Ground Covers are increasing in popularity among residential property owners, and with good reason. The best inexpensive ground cover ideas can literally transform an area from a dry, boring, tired look with patchy grass and bare spots into a beautiful, creative, lush space that you will be proud to show off to your friends will admire for years.
A ground cover is technically defined as a low growing or trailing plant which covers the ground in areas where grass is hard to grow, such as heavily shaded spots or slopes. They are used in a myriad of ways to turn ugly, poorly kept looks into showy, attractive features of common landscapes. One of the main attractions to ground covers is the ability to convert a negative section of your natural landscape into a plus – and to do it relatively cheaply.
Ground covers are another form of plant having the same characteristics of shrubs. In fact, low growing shrubs can be grown small enough and close enough together to be used as ground covers. They can be evergreen or deciduous, grassy or leafy, flowering or non-flowering. The bottom line is that the options are vast when it comes to ground covers.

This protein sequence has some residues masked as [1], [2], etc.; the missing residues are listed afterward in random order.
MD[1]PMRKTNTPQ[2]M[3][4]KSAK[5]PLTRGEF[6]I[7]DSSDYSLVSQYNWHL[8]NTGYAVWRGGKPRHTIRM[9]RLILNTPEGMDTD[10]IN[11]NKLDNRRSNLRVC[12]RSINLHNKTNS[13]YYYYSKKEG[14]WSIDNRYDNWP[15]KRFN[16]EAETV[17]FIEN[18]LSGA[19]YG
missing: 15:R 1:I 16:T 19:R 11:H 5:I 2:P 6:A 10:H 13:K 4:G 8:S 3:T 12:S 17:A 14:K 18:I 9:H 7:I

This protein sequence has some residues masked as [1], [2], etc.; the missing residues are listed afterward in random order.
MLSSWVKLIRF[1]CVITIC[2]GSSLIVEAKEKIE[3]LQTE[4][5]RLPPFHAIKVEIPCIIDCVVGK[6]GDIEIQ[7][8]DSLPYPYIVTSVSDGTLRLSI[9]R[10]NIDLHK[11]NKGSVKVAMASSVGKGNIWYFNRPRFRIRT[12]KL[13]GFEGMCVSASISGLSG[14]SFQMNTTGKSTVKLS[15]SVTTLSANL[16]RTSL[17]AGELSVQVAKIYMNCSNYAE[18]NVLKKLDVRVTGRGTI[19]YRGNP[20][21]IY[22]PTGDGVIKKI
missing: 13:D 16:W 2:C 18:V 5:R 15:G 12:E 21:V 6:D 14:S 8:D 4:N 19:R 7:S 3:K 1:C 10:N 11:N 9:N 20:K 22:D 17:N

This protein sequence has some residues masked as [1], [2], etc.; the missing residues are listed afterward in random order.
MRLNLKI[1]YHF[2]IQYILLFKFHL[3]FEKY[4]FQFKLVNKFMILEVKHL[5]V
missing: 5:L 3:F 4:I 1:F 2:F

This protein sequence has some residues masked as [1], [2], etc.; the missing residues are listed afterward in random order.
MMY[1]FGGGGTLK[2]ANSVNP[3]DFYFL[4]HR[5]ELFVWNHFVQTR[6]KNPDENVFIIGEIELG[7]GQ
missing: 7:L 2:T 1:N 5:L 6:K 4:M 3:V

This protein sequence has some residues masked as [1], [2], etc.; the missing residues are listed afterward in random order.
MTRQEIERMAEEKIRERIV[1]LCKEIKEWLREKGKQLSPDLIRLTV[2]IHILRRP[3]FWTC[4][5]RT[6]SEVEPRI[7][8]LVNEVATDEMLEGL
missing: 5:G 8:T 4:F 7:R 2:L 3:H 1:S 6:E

What are the benefits?
- You can plant ground cover in shaded areas where regular turf grass cannot grow
One of the most annoying things for a homeowner is the dry bare spot in the middle of the yard or off to the side where grass is either very difficult or impossible to grow due to heavy shade. All turf grass needs sunlight to grow, four hours a day at a minimum. If that isn’t possible, then a ground cover is a great alternative. There are many types that grow well in total to partial shade.